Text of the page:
Colossus, the world's first electronic computer, is up and running again.
A few miles outside London at Bletchley Park, the computer that cracked the German High Command's messages during the dying years of World War II is back at work.
It'll never run Windows - or any other of today's OSes either for that matter - but Colossus has been rebuilt from a single drawing and a handful of photographs by enthusiast Tony Sale, from the National Museum of Computing.
With so little available documentation, Colossus took 14 years to rebuild. Its data storage system consists of a paper tape loop running round a series of pulleys, and the processing element uses 2,400 valves - the whole computer resembles a Heath Robinson concoction.
The machine is now being used to crack messages transmitted by German radio hams using the same Lorenz SZ42 coding devices used by the German High Command in 1944, and it's being pitted against modern computers, to see which cracks codes fastest. You might expect this to be a one-horse race but Sale told the BBC that this was by no means the case, since Colossus was built for one purpose only, which makes it much faster than a general purpose machine.
The aim of the Cipher Challenge, as it's been dubbed, is to raise the profile of the museum and help fund the maintenance of Colossus and other exhibits.
Colossus was undeniably the world's first electronic computer, despite the alternative versions of history often promoted by dominant forces in today's computing industry, and pioneered many of the ideas embodied in the machine you're using to read this news story. It was invented and built by Post Office engineer Tommy Flowers at the behest of Alan Turing. Flowers spent all his working and spare time, along with much of his own money, developing the machine. It was the largest valve-based device ever built, and is credited with shortening the war by 18 months, as it allowed the British command to read the Germans' operational reports.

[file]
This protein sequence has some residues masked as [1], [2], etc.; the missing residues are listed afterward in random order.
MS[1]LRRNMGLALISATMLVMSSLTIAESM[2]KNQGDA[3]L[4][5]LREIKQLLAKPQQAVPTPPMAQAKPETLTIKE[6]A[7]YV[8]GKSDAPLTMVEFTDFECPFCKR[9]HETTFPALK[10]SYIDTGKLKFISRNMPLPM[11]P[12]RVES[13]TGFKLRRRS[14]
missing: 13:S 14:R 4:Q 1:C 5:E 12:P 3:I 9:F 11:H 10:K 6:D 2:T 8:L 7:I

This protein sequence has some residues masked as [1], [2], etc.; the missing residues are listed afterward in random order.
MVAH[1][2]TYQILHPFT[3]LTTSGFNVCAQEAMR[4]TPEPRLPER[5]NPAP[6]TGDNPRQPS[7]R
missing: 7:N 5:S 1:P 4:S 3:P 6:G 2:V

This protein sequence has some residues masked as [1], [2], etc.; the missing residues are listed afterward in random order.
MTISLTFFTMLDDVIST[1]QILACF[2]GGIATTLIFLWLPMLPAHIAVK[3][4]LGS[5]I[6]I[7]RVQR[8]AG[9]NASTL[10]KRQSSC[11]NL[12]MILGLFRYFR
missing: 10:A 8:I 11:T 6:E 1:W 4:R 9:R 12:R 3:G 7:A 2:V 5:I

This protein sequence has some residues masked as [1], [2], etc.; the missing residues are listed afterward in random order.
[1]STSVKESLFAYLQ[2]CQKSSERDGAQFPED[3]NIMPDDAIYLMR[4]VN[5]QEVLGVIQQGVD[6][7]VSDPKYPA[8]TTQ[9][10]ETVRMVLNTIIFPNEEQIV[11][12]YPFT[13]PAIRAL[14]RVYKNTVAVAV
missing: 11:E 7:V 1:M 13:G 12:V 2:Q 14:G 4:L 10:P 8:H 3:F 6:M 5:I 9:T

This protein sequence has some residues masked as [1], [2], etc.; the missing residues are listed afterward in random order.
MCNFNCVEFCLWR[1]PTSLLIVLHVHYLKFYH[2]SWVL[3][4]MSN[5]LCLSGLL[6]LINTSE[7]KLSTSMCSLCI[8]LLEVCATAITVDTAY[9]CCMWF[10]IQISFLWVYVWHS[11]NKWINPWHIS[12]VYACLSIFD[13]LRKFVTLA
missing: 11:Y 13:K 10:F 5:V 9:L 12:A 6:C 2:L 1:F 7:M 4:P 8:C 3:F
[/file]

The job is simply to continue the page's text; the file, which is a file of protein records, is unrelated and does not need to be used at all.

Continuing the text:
The original machine took 11 months to build and worked five times faster than the previous, relay-based model. Version 2 was hard on its heels, and was five times faster again. Ten Colossi were built for decoding purposes. However, as soon as the conflict was over, Winston Churchill ordered all but two destroyed, including all plans and drawings, for security reasons.
Britain's penchant for security overkill meant the massive efforts made both to build Colossus and Bletchley Park's decryption work were hidden from the public for 30 years, by which time the computer industry's centre of gravity had crossed the Atlantic, never to return. All those who worked at Bletchley Park were forbidden by the Official Secrets Act to speak of their experience, and Flowers died in 1998, a near-forgotten hero of the conflict. The government awarded him an OBE at the lowest level of MBE (member) and £1,000 for his efforts - payment that didn't begin to cover his personal outgoings on the project.
Colossus represents the oldest computer design still working - and it never crashed. How many of today's machines could boast that?
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